Peggotty invites David to spend a fortnight with her at her brother's place in Yarmouth, a seaside town on the coast of Norfolk. She paints a wonderfully idyllic picture of the place, with its boats, ships, fishermen, and beach.
Once David has established to his satisfaction that Peggotty's brother is an agreeable man, he happily agrees to go with her. At first, David's worried about his mother; he can't just leave her alone. But Peggotty assures him that Mrs. Copperfield will be spending the next fortnight at the home of Mrs. Grayper, and so she won't be short of company.
Over the next two weeks, David has a thoroughly enjoyable time in Yarmouth. Although Mr. Peggotty lives in an abandoned boat that smells strongly of fish, David has no problem staying there. In fact, he finds his accommodation most agreeable, as well as charmingly romantic. David's happy to discover that Mr. Peggotty is an agreeable chap, just as his sister said he was.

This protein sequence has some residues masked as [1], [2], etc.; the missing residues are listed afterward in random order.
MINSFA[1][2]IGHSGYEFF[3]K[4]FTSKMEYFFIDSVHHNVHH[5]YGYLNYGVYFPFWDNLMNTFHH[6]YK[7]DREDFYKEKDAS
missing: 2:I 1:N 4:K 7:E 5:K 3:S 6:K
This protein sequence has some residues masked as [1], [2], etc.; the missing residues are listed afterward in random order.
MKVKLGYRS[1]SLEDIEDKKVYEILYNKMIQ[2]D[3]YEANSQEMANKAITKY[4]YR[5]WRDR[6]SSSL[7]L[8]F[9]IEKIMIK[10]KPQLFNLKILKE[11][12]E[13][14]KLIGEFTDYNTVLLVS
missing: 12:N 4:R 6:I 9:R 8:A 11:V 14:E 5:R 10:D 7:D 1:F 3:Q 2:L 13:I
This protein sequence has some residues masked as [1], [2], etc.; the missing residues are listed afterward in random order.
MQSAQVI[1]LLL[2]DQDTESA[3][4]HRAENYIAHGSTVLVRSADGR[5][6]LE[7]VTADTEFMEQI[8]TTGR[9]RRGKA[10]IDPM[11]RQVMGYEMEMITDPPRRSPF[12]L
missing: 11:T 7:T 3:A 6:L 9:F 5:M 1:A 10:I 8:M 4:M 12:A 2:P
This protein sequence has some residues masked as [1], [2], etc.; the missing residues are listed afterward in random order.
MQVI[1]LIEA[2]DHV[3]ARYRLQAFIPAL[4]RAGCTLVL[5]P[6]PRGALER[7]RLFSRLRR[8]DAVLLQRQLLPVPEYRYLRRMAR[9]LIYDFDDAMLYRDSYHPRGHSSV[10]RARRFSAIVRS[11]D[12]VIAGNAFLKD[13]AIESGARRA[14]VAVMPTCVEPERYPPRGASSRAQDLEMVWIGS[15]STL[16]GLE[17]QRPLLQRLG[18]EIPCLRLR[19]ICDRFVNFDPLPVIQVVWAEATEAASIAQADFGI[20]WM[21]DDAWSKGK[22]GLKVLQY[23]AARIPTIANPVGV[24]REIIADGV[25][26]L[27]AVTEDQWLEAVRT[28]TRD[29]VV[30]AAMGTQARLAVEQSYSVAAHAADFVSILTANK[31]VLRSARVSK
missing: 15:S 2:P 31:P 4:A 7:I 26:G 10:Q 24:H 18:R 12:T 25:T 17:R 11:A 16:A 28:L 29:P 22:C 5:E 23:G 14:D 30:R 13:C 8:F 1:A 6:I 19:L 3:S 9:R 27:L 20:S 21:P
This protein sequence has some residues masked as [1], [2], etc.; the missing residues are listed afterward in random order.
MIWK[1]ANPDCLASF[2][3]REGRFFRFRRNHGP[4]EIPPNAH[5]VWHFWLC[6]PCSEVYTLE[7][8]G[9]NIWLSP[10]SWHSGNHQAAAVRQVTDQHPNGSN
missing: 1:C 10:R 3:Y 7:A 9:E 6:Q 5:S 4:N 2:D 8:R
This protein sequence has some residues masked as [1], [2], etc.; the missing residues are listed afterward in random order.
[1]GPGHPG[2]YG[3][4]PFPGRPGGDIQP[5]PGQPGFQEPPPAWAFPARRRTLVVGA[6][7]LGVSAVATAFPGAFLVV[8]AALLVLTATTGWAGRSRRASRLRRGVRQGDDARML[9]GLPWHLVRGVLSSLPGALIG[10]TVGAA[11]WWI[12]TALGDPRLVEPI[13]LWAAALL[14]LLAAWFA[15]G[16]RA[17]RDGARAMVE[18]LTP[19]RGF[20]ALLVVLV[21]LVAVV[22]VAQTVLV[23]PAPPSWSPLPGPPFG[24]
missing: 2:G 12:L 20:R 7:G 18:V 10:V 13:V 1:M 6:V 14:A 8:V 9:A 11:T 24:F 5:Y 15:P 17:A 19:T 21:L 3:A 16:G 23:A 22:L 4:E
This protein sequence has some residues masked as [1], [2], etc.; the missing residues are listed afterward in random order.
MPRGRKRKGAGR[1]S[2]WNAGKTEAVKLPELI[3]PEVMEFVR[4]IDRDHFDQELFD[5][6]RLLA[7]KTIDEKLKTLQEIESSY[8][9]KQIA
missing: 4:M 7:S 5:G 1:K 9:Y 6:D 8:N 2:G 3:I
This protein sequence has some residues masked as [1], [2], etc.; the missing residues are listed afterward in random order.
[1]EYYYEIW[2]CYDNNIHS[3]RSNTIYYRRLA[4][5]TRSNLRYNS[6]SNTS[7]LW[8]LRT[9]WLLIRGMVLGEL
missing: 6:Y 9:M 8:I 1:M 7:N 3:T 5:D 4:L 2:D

But it's Little Em'ly, Mr. Peggotty's niece, who really captures David's boyish imagination. Over the course of his visit, the two become not only incredibly good friends, but also childhood sweethearts. David and little Em'ly bond over the sad fact that they've both lost their fathers.
Even though they come from completely different social backgrounds, they're still able to develop a deep connection. This was a rare experience indeed in Dickens's day, when social divisions were a lot sharper than they are today. It says a lot about the feelings that David and little Em'ly develop for each other that they're strong enough to break down social barriers.
On the whole, David has a truly wonderful time, despite the unpleasant moment when Em'ly runs recklessly across an old jetty and despite the almost constant complaining of Mr. Peggotty's “wife,” Mrs. Gummidge.
Nevertheless, David can't wait to get back home to see his mother. However, when he finally gets home, he's in for a very nasty surprise. His mother has remarried, and her new husband is an unmitigated swine.